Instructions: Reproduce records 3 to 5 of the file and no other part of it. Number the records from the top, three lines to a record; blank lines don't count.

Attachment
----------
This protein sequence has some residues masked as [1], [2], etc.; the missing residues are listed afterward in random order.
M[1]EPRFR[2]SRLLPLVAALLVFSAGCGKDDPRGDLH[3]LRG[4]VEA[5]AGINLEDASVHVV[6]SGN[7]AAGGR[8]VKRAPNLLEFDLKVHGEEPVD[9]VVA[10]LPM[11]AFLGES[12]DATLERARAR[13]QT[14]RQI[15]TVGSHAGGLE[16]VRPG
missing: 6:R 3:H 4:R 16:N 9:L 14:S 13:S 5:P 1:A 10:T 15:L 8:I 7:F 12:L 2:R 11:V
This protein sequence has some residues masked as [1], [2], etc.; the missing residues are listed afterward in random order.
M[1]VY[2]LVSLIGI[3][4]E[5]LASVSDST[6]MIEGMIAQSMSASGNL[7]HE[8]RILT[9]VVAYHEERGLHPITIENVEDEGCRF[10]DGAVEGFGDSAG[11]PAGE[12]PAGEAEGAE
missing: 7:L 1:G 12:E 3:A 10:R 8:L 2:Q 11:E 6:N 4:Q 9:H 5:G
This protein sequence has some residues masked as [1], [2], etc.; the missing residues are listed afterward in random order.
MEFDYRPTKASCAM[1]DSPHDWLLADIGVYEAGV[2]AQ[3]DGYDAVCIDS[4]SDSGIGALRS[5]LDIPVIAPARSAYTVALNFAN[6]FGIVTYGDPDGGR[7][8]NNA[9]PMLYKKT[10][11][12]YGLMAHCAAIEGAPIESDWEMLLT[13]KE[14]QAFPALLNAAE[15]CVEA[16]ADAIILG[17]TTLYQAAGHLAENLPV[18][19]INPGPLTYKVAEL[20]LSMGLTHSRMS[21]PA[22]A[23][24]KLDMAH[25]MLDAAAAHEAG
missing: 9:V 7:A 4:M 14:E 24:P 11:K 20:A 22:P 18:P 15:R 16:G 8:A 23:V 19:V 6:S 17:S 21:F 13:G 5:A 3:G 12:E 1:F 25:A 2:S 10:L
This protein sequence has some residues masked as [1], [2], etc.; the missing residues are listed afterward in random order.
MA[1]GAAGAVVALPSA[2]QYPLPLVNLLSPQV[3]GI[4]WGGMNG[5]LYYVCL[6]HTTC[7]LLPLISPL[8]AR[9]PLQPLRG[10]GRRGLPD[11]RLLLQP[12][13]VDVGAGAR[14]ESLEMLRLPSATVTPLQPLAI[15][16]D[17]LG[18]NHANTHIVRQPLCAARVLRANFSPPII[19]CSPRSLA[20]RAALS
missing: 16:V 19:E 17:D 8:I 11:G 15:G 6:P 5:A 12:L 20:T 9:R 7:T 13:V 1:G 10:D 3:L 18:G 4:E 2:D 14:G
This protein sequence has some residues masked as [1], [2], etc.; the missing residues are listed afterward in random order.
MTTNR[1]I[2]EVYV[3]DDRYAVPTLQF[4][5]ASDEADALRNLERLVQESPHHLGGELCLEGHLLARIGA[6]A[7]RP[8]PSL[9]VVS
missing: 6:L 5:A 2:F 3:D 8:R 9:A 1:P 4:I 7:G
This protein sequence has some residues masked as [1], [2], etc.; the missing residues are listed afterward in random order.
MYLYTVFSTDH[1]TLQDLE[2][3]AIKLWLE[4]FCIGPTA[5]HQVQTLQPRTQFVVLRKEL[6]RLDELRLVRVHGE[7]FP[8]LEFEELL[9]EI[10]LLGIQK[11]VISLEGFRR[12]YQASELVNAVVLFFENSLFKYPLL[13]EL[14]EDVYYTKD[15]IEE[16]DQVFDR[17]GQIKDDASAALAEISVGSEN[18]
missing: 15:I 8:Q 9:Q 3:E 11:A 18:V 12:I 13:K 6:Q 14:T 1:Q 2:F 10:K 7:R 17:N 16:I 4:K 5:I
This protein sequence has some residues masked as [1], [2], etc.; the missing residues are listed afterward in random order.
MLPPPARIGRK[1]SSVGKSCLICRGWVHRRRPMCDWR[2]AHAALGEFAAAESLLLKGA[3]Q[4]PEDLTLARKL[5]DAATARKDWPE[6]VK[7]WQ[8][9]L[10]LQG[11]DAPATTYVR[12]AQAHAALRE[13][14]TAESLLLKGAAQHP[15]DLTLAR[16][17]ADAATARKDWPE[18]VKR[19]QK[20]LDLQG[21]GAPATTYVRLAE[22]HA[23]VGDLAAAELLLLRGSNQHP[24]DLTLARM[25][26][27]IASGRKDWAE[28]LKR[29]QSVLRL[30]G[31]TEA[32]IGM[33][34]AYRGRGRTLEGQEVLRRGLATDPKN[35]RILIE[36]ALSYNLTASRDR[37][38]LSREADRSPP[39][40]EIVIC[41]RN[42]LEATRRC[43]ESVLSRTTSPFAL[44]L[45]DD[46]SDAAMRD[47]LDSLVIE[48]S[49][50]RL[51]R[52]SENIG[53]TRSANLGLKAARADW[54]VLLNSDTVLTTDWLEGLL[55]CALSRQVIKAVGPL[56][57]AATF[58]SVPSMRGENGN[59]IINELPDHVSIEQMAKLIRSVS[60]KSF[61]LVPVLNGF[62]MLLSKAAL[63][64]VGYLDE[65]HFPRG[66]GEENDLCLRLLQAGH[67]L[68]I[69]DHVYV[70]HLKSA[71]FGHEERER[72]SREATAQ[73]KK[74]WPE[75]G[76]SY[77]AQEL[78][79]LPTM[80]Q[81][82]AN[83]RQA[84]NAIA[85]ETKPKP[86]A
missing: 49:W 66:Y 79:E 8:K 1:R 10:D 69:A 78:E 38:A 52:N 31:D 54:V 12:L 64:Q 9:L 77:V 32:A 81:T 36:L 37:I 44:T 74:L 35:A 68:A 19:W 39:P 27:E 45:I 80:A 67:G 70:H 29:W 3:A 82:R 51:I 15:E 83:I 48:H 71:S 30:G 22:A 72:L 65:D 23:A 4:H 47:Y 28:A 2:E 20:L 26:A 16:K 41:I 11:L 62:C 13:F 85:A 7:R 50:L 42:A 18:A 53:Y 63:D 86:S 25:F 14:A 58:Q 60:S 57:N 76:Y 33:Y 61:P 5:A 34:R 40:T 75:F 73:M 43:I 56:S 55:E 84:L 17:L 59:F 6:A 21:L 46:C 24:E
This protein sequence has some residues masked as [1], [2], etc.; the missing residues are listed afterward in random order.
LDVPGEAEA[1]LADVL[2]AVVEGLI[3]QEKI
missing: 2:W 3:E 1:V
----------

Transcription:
This protein sequence has some residues masked as [1], [2], etc.; the missing residues are listed afterward in random order.
MEFDYRPTKASCAM[1]DSPHDWLLADIGVYEAGV[2]AQ[3]DGYDAVCIDS[4]SDSGIGALRS[5]LDIPVIAPARSAYTVALNFAN[6]FGIVTYGDPDGGR[7][8]NNA[9]PMLYKKT[10][11][12]YGLMAHCAAIEGAPIESDWEMLLT[13]KE[14]QAFPALLNAAE[15]CVEA[16]ADAIILG[17]TTLYQAAGHLAENLPV[18][19]INPGPLTYKVAEL[20]LSMGLTHSRMS[21]PA[22]A[23][24]KLDMAH[25]MLDAAAAHEAG
missing: 9:V 7:A 4:M 14:E 24:P 11:K 20:A 22:P 18:P 15:R 16:G 8:A 23:V 19:V 6:S 17:S 21:F 13:G 5:A 3:G 12:E 1:F 25:A 2:S 10:L
This protein sequence has some residues masked as [1], [2], etc.; the missing residues are listed afterward in random order.
MA[1]GAAGAVVALPSA[2]QYPLPLVNLLSPQV[3]GI[4]WGGMNG[5]LYYVCL[6]HTTC[7]LLPLISPL[8]AR[9]PLQPLRG[10]GRRGLPD[11]RLLLQP[12][13]VDVGAGAR[14]ESLEMLRLPSATVTPLQPLAI[15][16]D[17]LG[18]NHANTHIVRQPLCAARVLRANFSPPII[19]CSPRSLA[20]RAALS
missing: 16:V 19:E 17:D 8:I 11:G 15:G 6:P 5:A 12:L 20:T 9:R 7:T 13:V 1:G 10:D 3:L 18:G 4:E 2:D 14:G
This protein sequence has some residues masked as [1], [2], etc.; the missing residues are listed afterward in random order.
MTTNR[1]I[2]EVYV[3]DDRYAVPTLQF[4][5]ASDEADALRNLERLVQESPHHLGGELCLEGHLLARIGA[6]A[7]RP[8]PSL[9]VVS
missing: 6:L 5:A 2:F 3:D 8:R 9:A 1:P 4:I 7:G